Mollie & Matteo: Janice and Jeffrey is about a married couple experiencing intimacy issues but who don’t have a clue it’s because they are gay. Their oblivion makes them even more endearing.  Their total lack of awareness provides for a buffet of comedy.

IFC: What’s your origin story? How did you two people meet and how long have you been working together?

Mollie: We met at a dive bar in Wrigley Field Chicago. It was a show called Entertaining Julie… It was a cool variety scene with lots of talented people. I was doing Janice one night and Matteo was doing an impression of Liza Minnelli. We sort of just fell in love with each other’s… ACT! Matteo made the first move and told me how much he loved Janice and I drove home feeling like I just met someone really special.

IFC: How would Janice describe Jeffrey?

Mollie: “He can paint, cook homemade Bolognese, and sing Opera. Not to mention he has a great body. He makes me feel empowered and free. He doesn’t suffocate me with attention so our love has room to breath.”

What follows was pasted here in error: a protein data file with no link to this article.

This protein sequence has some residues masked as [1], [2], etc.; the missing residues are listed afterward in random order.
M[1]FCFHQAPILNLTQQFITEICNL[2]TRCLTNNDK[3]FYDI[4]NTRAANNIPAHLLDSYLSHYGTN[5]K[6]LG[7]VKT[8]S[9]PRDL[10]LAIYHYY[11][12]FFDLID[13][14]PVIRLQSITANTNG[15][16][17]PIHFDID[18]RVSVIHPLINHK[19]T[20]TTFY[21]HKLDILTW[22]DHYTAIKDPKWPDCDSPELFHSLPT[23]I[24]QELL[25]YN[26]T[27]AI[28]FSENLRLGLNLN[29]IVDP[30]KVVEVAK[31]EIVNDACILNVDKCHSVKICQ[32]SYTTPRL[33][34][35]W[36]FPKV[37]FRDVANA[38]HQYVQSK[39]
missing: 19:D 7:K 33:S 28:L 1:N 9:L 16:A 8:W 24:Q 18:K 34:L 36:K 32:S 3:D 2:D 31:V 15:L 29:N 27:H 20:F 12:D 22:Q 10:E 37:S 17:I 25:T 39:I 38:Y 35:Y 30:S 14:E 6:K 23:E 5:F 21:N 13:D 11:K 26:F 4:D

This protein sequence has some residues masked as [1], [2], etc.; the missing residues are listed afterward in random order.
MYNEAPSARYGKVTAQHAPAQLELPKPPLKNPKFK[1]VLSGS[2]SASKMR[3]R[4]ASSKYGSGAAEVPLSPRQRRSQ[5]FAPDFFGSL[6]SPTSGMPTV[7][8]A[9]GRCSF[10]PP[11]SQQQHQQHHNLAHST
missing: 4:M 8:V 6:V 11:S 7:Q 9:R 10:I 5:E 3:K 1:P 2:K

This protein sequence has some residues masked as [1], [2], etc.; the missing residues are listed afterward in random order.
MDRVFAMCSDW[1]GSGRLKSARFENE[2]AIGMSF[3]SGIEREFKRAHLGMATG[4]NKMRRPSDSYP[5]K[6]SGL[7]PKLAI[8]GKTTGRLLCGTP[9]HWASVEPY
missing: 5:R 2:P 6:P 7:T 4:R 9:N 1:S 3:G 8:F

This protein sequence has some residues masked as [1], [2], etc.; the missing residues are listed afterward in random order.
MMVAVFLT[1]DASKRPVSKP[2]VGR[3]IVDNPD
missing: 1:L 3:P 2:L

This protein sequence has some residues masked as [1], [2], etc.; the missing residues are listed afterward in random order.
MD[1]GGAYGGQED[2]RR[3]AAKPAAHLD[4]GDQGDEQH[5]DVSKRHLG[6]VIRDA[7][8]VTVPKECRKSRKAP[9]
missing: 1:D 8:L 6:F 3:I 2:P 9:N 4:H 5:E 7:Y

IFC: How would Jeffrey describe Janice?

Matteo: “Like a Ford. Built to last.”

IFC: Why do you think the world is ready for this series?

Mollie & Matteo: Our current political world is mirroring and reflecting this belief that homosexuality is wrong. So what better time for satire. Everyone is so pro gay and equal rights, which is of course what we want, too. But no one is looking at middle America and people actually in the closet. No one is saying, hey this is really painful and tragic, and sitting with that. Having compassion but providing the desperate relief of laughter…This seemed like the healthiest, best way to “fight” the gay rights “fight”.

IFC: Hummus is hilarious. Why is it so funny?